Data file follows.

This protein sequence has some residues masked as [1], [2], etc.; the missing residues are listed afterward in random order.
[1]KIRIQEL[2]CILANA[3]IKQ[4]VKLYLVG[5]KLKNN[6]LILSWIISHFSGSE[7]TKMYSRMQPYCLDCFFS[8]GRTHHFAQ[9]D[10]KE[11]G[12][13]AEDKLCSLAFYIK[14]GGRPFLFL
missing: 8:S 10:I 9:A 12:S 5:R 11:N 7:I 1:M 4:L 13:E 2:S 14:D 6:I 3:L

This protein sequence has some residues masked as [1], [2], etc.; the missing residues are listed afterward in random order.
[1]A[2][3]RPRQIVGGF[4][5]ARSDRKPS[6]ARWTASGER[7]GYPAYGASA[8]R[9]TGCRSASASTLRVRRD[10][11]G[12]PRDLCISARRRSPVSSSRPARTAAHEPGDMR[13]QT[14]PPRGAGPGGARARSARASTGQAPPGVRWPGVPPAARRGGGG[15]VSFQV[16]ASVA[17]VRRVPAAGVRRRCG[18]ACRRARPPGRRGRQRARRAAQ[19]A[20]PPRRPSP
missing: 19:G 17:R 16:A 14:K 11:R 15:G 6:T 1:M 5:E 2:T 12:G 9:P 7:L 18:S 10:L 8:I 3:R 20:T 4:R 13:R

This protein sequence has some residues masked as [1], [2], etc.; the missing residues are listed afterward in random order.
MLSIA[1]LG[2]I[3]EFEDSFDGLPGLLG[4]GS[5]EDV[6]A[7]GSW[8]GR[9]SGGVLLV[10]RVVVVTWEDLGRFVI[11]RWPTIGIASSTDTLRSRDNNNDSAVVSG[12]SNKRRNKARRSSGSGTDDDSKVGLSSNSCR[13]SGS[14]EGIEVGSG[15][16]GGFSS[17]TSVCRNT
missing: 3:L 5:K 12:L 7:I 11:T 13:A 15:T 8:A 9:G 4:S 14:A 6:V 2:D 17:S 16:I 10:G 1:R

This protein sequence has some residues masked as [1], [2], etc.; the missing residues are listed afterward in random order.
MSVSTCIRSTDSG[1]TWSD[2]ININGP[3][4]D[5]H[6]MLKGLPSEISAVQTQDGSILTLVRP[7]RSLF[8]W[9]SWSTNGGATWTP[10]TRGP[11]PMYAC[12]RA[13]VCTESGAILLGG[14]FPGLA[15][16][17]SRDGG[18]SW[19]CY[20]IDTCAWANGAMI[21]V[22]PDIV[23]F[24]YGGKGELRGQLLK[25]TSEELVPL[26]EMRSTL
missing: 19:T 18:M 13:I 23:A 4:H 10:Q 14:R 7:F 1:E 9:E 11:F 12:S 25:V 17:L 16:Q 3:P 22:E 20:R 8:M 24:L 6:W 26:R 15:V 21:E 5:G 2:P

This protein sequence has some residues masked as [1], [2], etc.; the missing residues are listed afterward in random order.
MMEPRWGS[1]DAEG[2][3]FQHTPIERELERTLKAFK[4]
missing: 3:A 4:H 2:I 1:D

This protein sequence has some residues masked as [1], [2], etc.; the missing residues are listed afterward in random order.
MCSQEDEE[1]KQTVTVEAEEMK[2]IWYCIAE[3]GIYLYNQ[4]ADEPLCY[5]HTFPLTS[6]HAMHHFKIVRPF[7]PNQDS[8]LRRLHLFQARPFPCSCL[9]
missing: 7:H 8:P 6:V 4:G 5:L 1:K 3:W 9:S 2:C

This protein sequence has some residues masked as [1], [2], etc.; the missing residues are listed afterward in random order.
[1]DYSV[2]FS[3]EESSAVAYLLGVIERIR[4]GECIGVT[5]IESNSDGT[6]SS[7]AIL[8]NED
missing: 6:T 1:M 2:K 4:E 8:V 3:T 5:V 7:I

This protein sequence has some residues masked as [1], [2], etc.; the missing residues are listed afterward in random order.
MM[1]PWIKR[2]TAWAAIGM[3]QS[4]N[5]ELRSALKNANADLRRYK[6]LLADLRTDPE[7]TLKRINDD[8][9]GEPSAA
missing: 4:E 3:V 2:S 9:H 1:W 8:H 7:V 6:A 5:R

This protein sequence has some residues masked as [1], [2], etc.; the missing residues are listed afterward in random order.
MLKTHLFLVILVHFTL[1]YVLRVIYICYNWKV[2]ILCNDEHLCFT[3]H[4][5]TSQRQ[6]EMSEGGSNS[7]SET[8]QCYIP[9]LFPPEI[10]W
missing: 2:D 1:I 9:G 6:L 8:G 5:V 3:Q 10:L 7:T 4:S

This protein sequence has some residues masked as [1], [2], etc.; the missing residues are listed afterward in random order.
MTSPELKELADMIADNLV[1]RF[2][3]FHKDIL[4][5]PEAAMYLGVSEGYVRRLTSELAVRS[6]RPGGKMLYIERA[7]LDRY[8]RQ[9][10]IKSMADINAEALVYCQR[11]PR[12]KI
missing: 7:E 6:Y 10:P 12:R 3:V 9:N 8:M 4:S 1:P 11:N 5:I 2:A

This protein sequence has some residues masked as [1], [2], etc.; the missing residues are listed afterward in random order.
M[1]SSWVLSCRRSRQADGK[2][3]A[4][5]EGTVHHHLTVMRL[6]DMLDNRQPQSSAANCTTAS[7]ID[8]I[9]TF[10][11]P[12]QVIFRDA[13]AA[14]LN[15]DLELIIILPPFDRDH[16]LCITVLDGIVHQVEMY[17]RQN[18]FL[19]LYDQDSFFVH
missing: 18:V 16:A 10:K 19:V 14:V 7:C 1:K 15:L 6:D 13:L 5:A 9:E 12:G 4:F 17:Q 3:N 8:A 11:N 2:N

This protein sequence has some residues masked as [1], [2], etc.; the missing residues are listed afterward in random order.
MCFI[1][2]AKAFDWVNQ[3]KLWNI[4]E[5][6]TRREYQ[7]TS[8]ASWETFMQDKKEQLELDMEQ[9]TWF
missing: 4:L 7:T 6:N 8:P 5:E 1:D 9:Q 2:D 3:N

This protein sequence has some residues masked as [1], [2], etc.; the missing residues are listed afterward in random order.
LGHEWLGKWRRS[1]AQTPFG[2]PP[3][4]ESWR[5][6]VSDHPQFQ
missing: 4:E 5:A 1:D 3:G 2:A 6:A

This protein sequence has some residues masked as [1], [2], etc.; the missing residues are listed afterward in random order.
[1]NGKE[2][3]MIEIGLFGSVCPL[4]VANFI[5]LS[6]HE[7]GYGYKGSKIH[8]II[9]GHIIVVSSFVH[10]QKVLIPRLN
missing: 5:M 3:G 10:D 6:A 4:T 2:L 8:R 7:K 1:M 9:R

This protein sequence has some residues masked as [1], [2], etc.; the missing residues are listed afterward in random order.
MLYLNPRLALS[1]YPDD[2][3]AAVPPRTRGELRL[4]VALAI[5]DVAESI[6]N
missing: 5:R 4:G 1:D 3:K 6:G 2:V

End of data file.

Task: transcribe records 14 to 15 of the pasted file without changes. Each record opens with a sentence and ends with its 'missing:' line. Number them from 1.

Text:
This protein sequence has some residues masked as [1], [2], etc.; the missing residues are listed afterward in random order.
[1]NGKE[2][3]MIEIGLFGSVCPL[4]VANFI[5]LS[6]HE[7]GYGYKGSKIH[8]II[9]GHIIVVSSFVH[10]QKVLIPRLN
missing: 5:M 3:G 10:D 6:A 4:T 2:L 8:R 7:K 1:M 9:R

This protein sequence has some residues masked as [1], [2], etc.; the missing residues are listed afterward in random order.
MLYLNPRLALS[1]YPDD[2][3]AAVPPRTRGELRL[4]VALAI[5]DVAESI[6]N
missing: 5:R 4:G 1:D 3:K 6:G 2:V